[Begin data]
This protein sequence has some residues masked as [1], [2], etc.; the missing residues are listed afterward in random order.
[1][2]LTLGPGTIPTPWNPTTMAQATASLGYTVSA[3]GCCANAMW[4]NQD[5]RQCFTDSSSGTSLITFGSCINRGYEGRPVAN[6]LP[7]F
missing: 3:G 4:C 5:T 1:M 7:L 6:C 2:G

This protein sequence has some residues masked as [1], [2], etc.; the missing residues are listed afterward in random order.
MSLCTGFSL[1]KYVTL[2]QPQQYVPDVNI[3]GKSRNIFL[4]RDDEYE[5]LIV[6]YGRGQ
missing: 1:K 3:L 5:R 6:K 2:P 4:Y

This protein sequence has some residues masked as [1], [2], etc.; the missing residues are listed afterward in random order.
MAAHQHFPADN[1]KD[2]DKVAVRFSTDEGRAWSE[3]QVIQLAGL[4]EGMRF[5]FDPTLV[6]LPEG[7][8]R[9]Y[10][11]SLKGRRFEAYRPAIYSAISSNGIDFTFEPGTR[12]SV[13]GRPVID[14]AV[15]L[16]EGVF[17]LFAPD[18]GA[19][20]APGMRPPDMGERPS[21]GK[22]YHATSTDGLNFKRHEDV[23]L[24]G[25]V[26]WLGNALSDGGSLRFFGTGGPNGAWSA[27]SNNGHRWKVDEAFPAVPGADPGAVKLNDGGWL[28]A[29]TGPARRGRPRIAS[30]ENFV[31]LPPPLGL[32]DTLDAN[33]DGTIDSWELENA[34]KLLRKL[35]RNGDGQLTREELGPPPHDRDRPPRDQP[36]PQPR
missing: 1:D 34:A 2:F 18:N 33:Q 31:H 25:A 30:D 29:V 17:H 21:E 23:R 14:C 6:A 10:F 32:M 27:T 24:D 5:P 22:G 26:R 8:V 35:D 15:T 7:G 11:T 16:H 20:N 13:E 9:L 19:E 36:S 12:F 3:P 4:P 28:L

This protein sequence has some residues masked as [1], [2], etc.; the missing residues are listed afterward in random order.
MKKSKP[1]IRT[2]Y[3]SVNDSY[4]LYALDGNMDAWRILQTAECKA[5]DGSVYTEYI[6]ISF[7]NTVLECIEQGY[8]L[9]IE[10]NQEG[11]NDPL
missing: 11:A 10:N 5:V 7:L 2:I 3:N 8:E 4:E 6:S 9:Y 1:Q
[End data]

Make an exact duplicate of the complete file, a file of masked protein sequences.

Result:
This protein sequence has some residues masked as [1], [2], etc.; the missing residues are listed afterward in random order.
[1][2]LTLGPGTIPTPWNPTTMAQATASLGYTVSA[3]GCCANAMW[4]NQD[5]RQCFTDSSSGTSLITFGSCINRGYEGRPVAN[6]LP[7]F
missing: 3:G 4:C 5:T 1:M 7:L 6:C 2:G

This protein sequence has some residues masked as [1], [2], etc.; the missing residues are listed afterward in random order.
MSLCTGFSL[1]KYVTL[2]QPQQYVPDVNI[3]GKSRNIFL[4]RDDEYE[5]LIV[6]YGRGQ
missing: 1:K 3:L 5:R 6:K 2:P 4:Y

This protein sequence has some residues masked as [1], [2], etc.; the missing residues are listed afterward in random order.
MAAHQHFPADN[1]KD[2]DKVAVRFSTDEGRAWSE[3]QVIQLAGL[4]EGMRF[5]FDPTLV[6]LPEG[7][8]R[9]Y[10][11]SLKGRRFEAYRPAIYSAISSNGIDFTFEPGTR[12]SV[13]GRPVID[14]AV[15]L[16]EGVF[17]LFAPD[18]GA[19][20]APGMRPPDMGERPS[21]GK[22]YHATSTDGLNFKRHEDV[23]L[24]G[25]V[26]WLGNALSDGGSLRFFGTGGPNGAWSA[27]SNNGHRWKVDEAFPAVPGADPGAVKLNDGGWL[28]A[29]TGPARRGRPRIAS[30]ENFV[31]LPPPLGL[32]DTLDAN[33]DGTIDSWELENA[34]KLLRKL[35]RNGDGQLTREELGPPPHDRDRPPRDQP[36]PQPR
missing: 1:D 34:A 2:F 18:N 33:Q 31:H 25:A 30:D 29:V 17:H 21:E 23:R 14:C 6:A 10:F 32:M 27:T 24:D 5:P 22:G 26:R 8:V 35:D 15:T 7:G 11:T 16:H 20:N 13:E 9:L 19:E 36:S 12:F 3:P 4:P 28:L

This protein sequence has some residues masked as [1], [2], etc.; the missing residues are listed afterward in random order.
MKKSKP[1]IRT[2]Y[3]SVNDSY[4]LYALDGNMDAWRILQTAECKA[5]DGSVYTEYI[6]ISF[7]NTVLECIEQGY[8]L[9]IE[10]NQEG[11]NDPL
missing: 11:A 10:N 5:V 7:L 2:I 3:N 8:E 4:E 6:S 9:Y 1:Q